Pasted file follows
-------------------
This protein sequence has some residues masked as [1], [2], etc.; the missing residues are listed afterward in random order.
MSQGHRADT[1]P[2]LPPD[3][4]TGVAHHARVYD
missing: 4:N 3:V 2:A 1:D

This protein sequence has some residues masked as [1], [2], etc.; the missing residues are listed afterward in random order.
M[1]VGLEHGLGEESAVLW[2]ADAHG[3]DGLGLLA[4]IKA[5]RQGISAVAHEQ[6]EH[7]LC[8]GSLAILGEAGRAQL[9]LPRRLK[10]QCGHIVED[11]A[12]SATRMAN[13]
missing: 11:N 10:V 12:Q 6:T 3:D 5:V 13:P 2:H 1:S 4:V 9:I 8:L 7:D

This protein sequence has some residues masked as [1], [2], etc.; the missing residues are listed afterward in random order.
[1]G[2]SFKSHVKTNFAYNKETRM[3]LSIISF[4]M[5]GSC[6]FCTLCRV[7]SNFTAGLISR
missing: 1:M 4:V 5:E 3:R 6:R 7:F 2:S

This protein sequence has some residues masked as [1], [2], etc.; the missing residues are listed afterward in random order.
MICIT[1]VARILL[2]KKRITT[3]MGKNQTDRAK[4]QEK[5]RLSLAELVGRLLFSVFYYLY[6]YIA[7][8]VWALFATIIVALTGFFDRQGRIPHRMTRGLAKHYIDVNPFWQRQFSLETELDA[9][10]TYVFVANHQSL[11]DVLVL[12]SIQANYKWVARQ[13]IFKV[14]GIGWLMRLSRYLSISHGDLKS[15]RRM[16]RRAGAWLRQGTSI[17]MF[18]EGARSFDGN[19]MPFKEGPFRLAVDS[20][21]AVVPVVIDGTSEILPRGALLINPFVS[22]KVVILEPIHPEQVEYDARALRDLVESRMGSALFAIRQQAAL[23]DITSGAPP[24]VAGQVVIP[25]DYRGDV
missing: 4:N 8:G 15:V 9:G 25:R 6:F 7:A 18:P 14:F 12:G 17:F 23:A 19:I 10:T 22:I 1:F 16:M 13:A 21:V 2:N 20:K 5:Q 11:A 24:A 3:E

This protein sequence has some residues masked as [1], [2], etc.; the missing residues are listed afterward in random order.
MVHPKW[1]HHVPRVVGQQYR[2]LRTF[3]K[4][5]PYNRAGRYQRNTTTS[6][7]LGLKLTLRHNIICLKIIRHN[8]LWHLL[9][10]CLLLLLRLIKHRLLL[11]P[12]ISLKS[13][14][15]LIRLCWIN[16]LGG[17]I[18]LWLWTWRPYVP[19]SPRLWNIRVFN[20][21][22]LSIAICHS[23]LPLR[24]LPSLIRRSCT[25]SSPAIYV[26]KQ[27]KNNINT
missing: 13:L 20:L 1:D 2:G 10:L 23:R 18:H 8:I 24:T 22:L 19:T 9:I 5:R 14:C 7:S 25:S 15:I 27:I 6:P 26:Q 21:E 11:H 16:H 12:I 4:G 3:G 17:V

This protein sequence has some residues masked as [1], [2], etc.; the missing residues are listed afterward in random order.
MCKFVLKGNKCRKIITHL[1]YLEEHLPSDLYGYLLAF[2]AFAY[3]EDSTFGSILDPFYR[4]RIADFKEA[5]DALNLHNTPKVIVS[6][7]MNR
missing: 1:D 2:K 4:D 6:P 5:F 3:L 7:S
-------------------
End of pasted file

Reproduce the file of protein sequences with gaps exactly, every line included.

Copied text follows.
This protein sequence has some residues masked as [1], [2], etc.; the missing residues are listed afterward in random order.
MSQGHRADT[1]P[2]LPPD[3][4]TGVAHHARVYD
missing: 4:N 3:V 2:A 1:D

This protein sequence has some residues masked as [1], [2], etc.; the missing residues are listed afterward in random order.
M[1]VGLEHGLGEESAVLW[2]ADAHG[3]DGLGLLA[4]IKA[5]RQGISAVAHEQ[6]EH[7]LC[8]GSLAILGEAGRAQL[9]LPRRLK[10]QCGHIVED[11]A[12]SATRMAN[13]
missing: 11:N 10:V 12:Q 6:T 3:D 5:V 13:P 2:H 1:S 4:V 9:I 8:L 7:D

This protein sequence has some residues masked as [1], [2], etc.; the missing residues are listed afterward in random order.
[1]G[2]SFKSHVKTNFAYNKETRM[3]LSIISF[4]M[5]GSC[6]FCTLCRV[7]SNFTAGLISR
missing: 1:M 4:V 5:E 3:R 6:R 7:F 2:S

This protein sequence has some residues masked as [1], [2], etc.; the missing residues are listed afterward in random order.
MICIT[1]VARILL[2]KKRITT[3]MGKNQTDRAK[4]QEK[5]RLSLAELVGRLLFSVFYYLY[6]YIA[7][8]VWALFATIIVALTGFFDRQGRIPHRMTRGLAKHYIDVNPFWQRQFSLETELDA[9][10]TYVFVANHQSL[11]DVLVL[12]SIQANYKWVARQ[13]IFKV[14]GIGWLMRLSRYLSISHGDLKS[15]RRM[16]RRAGAWLRQGTSI[17]MF[18]EGARSFDGN[19]MPFKEGPFRLAVDS[20][21]AVVPVVIDGTSEILPRGALLINPFVS[22]KVVILEPIHPEQVEYDARALRDLVESRMGSALFAIRQQAAL[23]DITSGAPP[24]VAGQVVIP[25]DYRGDV
missing: 4:N 8:G 15:V 9:G 25:R 6:F 7:A 18:P 14:F 12:G 17:F 23:A 19:I 10:T 22:I 1:F 16:M 13:A 21:V 2:N 20:K 5:Q 11:A 24:A 3:E

This protein sequence has some residues masked as [1], [2], etc.; the missing residues are listed afterward in random order.
MVHPKW[1]HHVPRVVGQQYR[2]LRTF[3]K[4][5]PYNRAGRYQRNTTTS[6][7]LGLKLTLRHNIICLKIIRHN[8]LWHLL[9][10]CLLLLLRLIKHRLLL[11]P[12]ISLKS[13][14][15]LIRLCWIN[16]LGG[17]I[18]LWLWTWRPYVP[19]SPRLWNIRVFN[20][21][22]LSIAICHS[23]LPLR[24]LPSLIRRSCT[25]SSPAIYV[26]KQ[27]KNNINT
missing: 13:L 20:L 1:D 2:G 10:L 23:R 18:H 8:I 24:T 22:L 19:T 9:I 5:R 14:C 7:S 25:S 15:I 27:I 6:P 26:Q 21:E 11:H 16:H 12:I 4:G 3:G 17:V

This protein sequence has some residues masked as [1], [2], etc.; the missing residues are listed afterward in random order.
MCKFVLKGNKCRKIITHL[1]YLEEHLPSDLYGYLLAF[2]AFAY[3]EDSTFGSILDPFYR[4]RIADFKEA[5]DALNLHNTPKVIVS[6][7]MNR
missing: 1:D 2:K 4:D 6:P 5:F 3:L 7:S